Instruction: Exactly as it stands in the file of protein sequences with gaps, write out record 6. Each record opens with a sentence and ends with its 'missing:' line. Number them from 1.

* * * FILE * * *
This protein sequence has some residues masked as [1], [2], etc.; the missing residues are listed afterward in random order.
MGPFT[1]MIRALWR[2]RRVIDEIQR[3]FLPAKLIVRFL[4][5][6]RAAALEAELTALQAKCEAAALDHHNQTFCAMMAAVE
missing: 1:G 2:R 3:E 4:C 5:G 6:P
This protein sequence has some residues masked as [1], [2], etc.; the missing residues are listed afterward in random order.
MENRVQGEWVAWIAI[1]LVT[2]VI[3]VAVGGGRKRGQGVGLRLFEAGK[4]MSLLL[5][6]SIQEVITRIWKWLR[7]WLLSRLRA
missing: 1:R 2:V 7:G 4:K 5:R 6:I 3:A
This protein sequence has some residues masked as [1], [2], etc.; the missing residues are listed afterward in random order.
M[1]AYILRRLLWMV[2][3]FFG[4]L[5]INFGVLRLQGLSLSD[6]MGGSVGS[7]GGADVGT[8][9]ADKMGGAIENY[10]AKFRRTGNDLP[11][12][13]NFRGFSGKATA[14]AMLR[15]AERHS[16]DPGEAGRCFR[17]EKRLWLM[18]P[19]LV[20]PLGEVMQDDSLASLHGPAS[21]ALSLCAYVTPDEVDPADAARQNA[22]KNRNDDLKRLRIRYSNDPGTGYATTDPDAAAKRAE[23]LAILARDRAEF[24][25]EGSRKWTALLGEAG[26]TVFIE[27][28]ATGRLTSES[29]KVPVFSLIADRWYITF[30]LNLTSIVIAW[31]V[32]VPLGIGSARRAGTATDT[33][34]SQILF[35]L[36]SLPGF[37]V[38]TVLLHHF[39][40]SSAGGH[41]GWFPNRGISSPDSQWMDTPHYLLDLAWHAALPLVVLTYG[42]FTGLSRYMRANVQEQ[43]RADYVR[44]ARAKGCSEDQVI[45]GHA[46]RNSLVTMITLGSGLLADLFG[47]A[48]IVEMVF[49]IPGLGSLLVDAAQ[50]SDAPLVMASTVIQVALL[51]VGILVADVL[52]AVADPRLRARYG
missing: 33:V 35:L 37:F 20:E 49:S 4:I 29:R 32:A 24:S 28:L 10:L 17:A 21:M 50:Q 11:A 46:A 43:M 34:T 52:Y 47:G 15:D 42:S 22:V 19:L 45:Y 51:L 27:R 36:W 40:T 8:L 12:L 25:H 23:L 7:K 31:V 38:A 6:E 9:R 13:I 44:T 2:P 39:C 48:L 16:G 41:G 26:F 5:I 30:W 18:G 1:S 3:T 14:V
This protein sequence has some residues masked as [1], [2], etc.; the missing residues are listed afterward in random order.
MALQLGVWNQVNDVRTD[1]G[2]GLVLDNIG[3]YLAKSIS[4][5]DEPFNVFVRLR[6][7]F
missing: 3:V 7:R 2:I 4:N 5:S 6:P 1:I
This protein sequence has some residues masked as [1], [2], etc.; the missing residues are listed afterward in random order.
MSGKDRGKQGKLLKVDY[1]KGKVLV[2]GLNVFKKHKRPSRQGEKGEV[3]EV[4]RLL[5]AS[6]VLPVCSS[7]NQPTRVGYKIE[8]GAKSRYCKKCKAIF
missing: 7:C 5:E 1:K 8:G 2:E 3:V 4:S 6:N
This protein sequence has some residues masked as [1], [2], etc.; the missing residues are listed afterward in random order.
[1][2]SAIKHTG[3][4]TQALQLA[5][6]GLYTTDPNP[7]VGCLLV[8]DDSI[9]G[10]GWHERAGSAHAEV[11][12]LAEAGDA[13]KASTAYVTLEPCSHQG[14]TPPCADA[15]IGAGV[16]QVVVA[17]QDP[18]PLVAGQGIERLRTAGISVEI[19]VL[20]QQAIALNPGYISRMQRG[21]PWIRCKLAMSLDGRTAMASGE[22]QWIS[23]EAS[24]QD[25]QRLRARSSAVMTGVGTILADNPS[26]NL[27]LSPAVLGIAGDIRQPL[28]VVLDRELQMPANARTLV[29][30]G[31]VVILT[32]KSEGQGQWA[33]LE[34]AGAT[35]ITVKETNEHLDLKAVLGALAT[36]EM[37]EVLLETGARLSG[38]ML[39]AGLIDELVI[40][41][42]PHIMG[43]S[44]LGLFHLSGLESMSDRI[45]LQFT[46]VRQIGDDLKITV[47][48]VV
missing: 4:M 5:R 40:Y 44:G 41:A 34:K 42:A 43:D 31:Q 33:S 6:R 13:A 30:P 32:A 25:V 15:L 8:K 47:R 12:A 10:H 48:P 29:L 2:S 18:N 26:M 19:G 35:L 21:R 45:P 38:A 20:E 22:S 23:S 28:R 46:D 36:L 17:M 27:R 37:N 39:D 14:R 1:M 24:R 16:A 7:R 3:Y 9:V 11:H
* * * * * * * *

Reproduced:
This protein sequence has some residues masked as [1], [2], etc.; the missing residues are listed afterward in random order.
[1][2]SAIKHTG[3][4]TQALQLA[5][6]GLYTTDPNP[7]VGCLLV[8]DDSI[9]G[10]GWHERAGSAHAEV[11][12]LAEAGDA[13]KASTAYVTLEPCSHQG[14]TPPCADA[15]IGAGV[16]QVVVA[17]QDP[18]PLVAGQGIERLRTAGISVEI[19]VL[20]QQAIALNPGYISRMQRG[21]PWIRCKLAMSLDGRTAMASGE[22]QWIS[23]EAS[24]QD[25]QRLRARSSAVMTGVGTILADNPS[26]NL[27]LSPAVLGIAGDIRQPL[28]VVLDRELQMPANARTLV[29][30]G[31]VVILT[32]KSEGQGQWA[33]LE[34]AGAT[35]ITVKETNEHLDLKAVLGALAT[36]EM[37]EVLLETGARLSG[38]ML[39]AGLIDELVI[40][41][42]PHIMG[43]S[44]LGLFHLSGLESMSDRI[45]LQFT[46]VRQIGDDLKITV[47][48]VV
missing: 4:M 5:R 40:Y 44:G 41:A 34:K 42:A 43:D 31:Q 33:S 6:R 13:A 30:P 32:A 25:V 15:L 8:K 47:R 12:A 10:H 48:P 29:L 2:S 18:N 26:M 19:G 35:L 21:R 45:P 38:A 20:E 22:S 23:S 28:R 46:D 36:L 17:M 27:R 37:N 39:D 14:R 1:M 24:R 16:A 7:R 3:Y 9:V 11:H